I’ve pieced my rig together quite carefully, creating a rather unique stack. At the fundamental level it’s not so different from a hundred thousand other hackers’ stacks, and thus to comply with the #1 rule of custom stacks, it demands a dedicated post explaining how cool and unique it is.


Thinkpad X200s kosme

My most favourite laptop. I’ve had it since 2011 and it survived quite a lot; superglued in several spots; some chipped bits have been lost forever; keyboard replaced (previous one finally fell apart after 3y of abuse); I’ve upgraded memory and disk. The CPU is quite slow, but battery life - still excellent.

Currently running latest OpenBSD.


  • Intel Core 2 Duo U9300 2x1.20GHz
  • 4GB memory
  • Samsung 840 Evo 250GB

    back to old 160GB spinning plate

  • 9 cell battery (used to last 8-9h, but more like 4h these days)

Thinkpad X250 luna

My new laptop. I thought I’d hate the keyboard, but it’s acceptable. I’ve had to disable the touchpad though - nipple mouse wins 10 out of 10 times.

Currently running Debian stable.


  • Intel i5 5300U 4x2.30GHz
  • 8GB memory
  • Samsung 840 Evo 250GB
  • 2x 3 cell batteries

Working environment: software and setup

I’m a long time (2005ish) Debian user, but more recently (2015), OpenBSD captured my attention, and subsequently I fell in love.

I keep the portable bits synced between my laptops through a dotfiles git repository + GNU Stow.

I do use make, cron and runit extensively, for stuff like shuffling in a new wallpaper every hour, daily maintenance tasks, or managing random services like ssh-agent.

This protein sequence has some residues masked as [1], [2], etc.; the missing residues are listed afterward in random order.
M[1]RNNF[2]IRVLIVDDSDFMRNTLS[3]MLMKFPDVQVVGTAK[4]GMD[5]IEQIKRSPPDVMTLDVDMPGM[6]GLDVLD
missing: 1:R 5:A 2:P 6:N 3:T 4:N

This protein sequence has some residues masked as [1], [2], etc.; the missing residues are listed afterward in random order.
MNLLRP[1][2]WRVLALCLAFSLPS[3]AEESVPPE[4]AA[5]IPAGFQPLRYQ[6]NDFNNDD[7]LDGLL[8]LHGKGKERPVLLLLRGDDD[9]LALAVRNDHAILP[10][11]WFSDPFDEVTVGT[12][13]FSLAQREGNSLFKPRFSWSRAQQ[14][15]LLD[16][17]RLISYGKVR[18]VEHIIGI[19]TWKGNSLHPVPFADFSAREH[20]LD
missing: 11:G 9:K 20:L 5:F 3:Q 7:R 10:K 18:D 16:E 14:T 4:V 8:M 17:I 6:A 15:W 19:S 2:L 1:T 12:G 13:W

• Because it’s beautiful, stable, well-documented, and simple,
  • Because I don’t have time for the OS when I need actual work done.
  • Because security shouldn’t be optional.
  • Because Linux is too mainstream :)


Debian stable with customisations!

  • When I need to run mainstream software, or when something is not supported under OpenBSD yet :(
  • I stick to current stable releases and use backports & third party channels for Firefox, Chromium, etc;
  • No systemd; using sysvinit; working on a replacement (based on runit);
  • No sudo; using su for interactive console and sup in scripts;
  • connman;


  • I use runit as my session manager.
  • ~/.xsession runs runsvdir -P ~/service; there’s a script/service for everything a desktop session needs:
    • Window manager: awesome, dwm;
    • xcompmgr;
    • keylaunch with my patches;
    • mpd, transmission-daemon, etc;
    • A script to run pkill -HUP -u $USER runsvdir to exit.
  • Everyday apps
  • On the CLI


Nexus 4 mako

Died in an accident in spring 2016.

Used to run CyanogenMod; close to 100% libre (with F-Droid).

I really love and recommend several apps:

A cracked screen has put it out of service. I’m temporarily back to my invincible Nokia 2610. Quite sure it will survive my next phone as well.


Dell PowerEdge T20 glados

Running FreeBSD 10 - because ZFS, even if insanely complex under the hood, is friggin’ awesome and a breeze to work with.

  • Intel Pentium G3220 2x3.00GHz
  • 8GB ECC memory
  • Stuffed with 4x3TB of spinning plates in RAID-Z; 7.6 TiB usable

Currently employed as a NAS for general file storage (music, movies, etc), backups, torrents, etc.

Raspberry Pi v1 model B dune

Runs unbound as a local DNS cache. Specs: https://www.raspberrypi.org/products/model-b/.

Hetzner vServer CX10 chewie

The box that powers https://www.rollc.at/ and the like. Specs: https://www.hetzner.de/en/hosting/produkte_vserver/cx10.

Isn’t it a lot of wasted electronics and electricity to run such a rig?

I don’t think it is. I tend to use and reuse hardware until it breaks, and repair it if possible, as evidenced by the fact that I’m still making a 2009 laptop or a 2007 phone do useful things for me.

The environmental impact is something I’m always trying to consider. Keeping things powered down when unused. Unrepairably broken electronics end up in recycling. Most of the equipment is very energy-efficient.